Bidens Draws A Hawkish Line On Globalization

The Wall Street Journal’s take on President-elect Joseph Biden’s likely attitude towards global policy ergo the new administration will be a lot more hawkish than one might have expected. President Trump will leave a legacy that globalization has been “hard on many Americans,” as the WSJ puts it. There might be differences in approach, but the aim is much the same—to push the domestic market further up the agenda. The WSJ’s Jon Hilsenrath and Nick Timiraos report that Biden’s picks for economic posts “have grown circumspect about the pitfalls of globalization that Trump highlighted.”

Where is the rinse and repeat on Cable?

I think Brexit yo-yo exhaustion is setting in.

There has been a lack of sterling participation this morning with nothing significant on dip buying as Brexit fatigue is likely setting in again. There was a quick re-pricing lower on headlines from EU negotiator Michel Barnier, and has stalled. It seems the market is still quite relaxed on ‘no deal’ risk. Interestingly, the knee-jerk sterling reaction was quite muted, given how negative these headlines sound. I suspect the reason for this is that the market is likely convinced that there will be a deal and that this type of EU noise needs to occur to get to the UK to play ball.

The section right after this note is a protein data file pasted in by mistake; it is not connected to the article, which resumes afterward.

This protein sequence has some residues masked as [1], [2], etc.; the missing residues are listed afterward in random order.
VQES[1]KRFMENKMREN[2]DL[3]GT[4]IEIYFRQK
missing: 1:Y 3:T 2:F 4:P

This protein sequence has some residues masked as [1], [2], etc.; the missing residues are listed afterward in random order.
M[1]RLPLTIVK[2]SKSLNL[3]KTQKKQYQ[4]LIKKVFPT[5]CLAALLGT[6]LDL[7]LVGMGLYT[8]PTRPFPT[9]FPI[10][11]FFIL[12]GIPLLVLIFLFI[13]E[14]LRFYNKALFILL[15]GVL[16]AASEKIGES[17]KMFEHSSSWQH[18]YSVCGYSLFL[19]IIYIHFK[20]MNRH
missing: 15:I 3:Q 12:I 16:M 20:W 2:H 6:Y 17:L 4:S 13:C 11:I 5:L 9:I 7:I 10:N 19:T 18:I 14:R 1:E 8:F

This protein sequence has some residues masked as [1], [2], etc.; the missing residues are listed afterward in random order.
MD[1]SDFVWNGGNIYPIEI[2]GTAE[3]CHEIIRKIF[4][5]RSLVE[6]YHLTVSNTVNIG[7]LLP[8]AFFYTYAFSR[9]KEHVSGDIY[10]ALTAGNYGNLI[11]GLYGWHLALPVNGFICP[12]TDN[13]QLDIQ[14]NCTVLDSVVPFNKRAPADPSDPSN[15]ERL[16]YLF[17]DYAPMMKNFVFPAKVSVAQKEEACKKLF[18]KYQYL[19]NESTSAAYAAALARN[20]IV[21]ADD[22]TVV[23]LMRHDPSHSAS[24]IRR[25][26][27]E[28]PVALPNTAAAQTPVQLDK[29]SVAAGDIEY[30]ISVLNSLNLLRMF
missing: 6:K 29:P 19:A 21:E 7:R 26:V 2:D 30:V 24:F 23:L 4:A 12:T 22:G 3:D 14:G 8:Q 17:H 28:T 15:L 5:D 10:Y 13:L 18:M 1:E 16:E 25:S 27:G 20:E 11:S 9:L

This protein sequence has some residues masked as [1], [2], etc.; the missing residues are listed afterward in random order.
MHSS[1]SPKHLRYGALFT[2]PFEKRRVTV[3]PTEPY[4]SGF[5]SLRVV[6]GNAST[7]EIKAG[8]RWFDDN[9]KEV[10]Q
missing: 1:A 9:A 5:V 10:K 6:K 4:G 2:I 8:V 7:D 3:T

It seems the market’s base case is still a deal, but it is probably fair to say the market is underpricing ‘no deal’ risk and GBP is increasingly tough to trade. Given consensus longs, the risk is for another correction lower if talks appear to stall further. A deal will likely be met with profit-taking, and the focus will quickly shift to the transition challenges ahead on a basic FTA, so topside should be limited medium-term. I suspect the next swing to 1.35 will get hammered.

Lots of market base cases are still ” deals will happen.”I wonder how the markets will be left if both Brexit and OPEC deals pancake. It’s never easy.

Gold

‘s seasonality flip from a typically negative November to positive December/January seems to have turned fashionable pretty quickly, with the 2.5% move higher in December already locked in the books. Please do not chase it higher strictly on that argument. As I tell everyone, it is not what happened in the past, but what the future holds in store. However, it is worth keeping in mind the macro picture of fiscal and monetary stimulus that should be supportive, as any potential pick-up in inflation stemming from that next year and a possible second US fiscal stimulus package should also prove beneficial for gold.

Opec

The ongoing OPEC+ meeting is proving to be one of the more difficult in recent memory. I still expect the producers club to recognize what is at stake: i.e., a 10 % slash in prices and that Thursday’s meeting will achieve the outcome necessary to support prices. Still, the tensions that have come to the fore this week show how difficult it will be to balance the competing interests within OPEC+ in the future.

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